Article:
First, I had an appointment with a new saddle fitter, Megan Shroyer Pifer (using her name to help drive her business), who is a friend of AM, the woman I am taking dressage lessons from. Anyway, I saw Megan's post on FB talking about saddle fitting and responded, wanting to know if she could fit an Alta Escuela. Unlike pretty much everyone, not only did she know what an Alta was, but she knew Ludomar of Spain (where I got the saddle from) and said yes, she could definitely work on the saddle. We made an appointment for Friday at 9 am.

Okay, I was skeptical about paying to have another saddle fitter come out. My last two experiences have not been great and I paid out a lot of money for nothing. I was hoping this wasn't going to be the same situation all over again. I was a bit defensive, because while I might not know everything about fitting a saddle, I have read a lot, mapped my horse's back, and educated myself as well as I could. I had also talked to Saiph about her Alta and the reflocking she had done, so I knew how to proceed.

As a reminder, the last woman who came out wanted to remove padding from the bars and the front of the saddle and raise the back of the saddle, which would have created more pressure on his shoulder and could have increased the bridging in his back. When Megan got there I was very upfront about the saddle and what I was seeing. I figured I might as well be completely honest about where I was coming from: I told her that the saddle fit him very well, that I had very even sweat patterns on both sides, that Dr Wagner had evaluated it and thought there was some slight bridging on the left pattern where the pressure wasn't even, and that I had no intention of getting a new saddle.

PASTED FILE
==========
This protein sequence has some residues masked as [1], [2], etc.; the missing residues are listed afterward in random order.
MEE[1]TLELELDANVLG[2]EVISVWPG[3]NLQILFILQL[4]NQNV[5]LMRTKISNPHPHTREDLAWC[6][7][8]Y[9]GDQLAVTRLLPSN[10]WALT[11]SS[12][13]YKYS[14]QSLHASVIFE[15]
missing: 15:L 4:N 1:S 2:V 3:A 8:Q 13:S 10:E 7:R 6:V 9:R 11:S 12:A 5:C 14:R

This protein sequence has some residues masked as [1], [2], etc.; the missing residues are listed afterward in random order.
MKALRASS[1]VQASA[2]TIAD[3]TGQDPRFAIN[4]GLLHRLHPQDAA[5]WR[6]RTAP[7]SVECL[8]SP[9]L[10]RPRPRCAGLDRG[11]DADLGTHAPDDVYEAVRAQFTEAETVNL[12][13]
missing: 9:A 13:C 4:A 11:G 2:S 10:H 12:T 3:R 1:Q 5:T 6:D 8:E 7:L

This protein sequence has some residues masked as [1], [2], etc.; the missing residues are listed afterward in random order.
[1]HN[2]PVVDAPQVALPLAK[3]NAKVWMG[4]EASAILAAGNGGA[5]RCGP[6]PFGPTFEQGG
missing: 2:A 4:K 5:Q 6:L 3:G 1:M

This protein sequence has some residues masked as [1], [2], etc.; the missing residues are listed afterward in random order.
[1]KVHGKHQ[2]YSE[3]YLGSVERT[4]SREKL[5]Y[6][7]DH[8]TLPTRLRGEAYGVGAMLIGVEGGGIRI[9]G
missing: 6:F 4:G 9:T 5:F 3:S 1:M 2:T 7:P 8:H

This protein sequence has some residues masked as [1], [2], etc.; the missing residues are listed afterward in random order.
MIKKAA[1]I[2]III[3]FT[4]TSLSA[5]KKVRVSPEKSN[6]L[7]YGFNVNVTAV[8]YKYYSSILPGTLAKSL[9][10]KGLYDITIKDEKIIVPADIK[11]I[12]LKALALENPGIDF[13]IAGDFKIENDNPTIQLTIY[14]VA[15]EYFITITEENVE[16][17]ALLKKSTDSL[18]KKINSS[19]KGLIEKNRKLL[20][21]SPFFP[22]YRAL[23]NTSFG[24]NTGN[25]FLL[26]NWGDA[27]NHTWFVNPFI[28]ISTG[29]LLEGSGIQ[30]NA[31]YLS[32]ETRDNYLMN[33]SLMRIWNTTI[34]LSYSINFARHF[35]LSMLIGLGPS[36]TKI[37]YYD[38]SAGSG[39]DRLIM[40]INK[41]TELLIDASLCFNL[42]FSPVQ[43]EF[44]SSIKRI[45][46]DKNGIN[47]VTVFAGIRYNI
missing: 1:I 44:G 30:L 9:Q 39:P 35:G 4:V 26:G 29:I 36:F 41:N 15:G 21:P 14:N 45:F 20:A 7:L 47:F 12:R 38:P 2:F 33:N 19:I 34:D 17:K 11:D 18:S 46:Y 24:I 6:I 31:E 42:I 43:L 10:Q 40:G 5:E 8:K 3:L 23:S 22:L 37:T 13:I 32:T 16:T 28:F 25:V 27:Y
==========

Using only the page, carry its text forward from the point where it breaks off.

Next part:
Megan laughed and said that was good since she didn't have any saddles to show me. She said she was familiar with both Alta's and Ludomar and it sounded like the saddle just needed some adjustments. So relieved. I told her that I have done a lot of reading and that I really want to learn about saddle fitting/adjusting the flocking and to please show me everything, which she did.

Megan started by placing the saddle on Ashke's back and evaluating the fit. She noted that there was some slight bridging on both sides (damn stall rest) but that the extreme asymmetrical nature of his withers was resolving (yeah for long rides on trail and dressage!!) She said she wanted to bevel the flocking back at the wither to allow a little more room for his scapula, without effecting the fit, and would adjust the flocking to fix the bridging.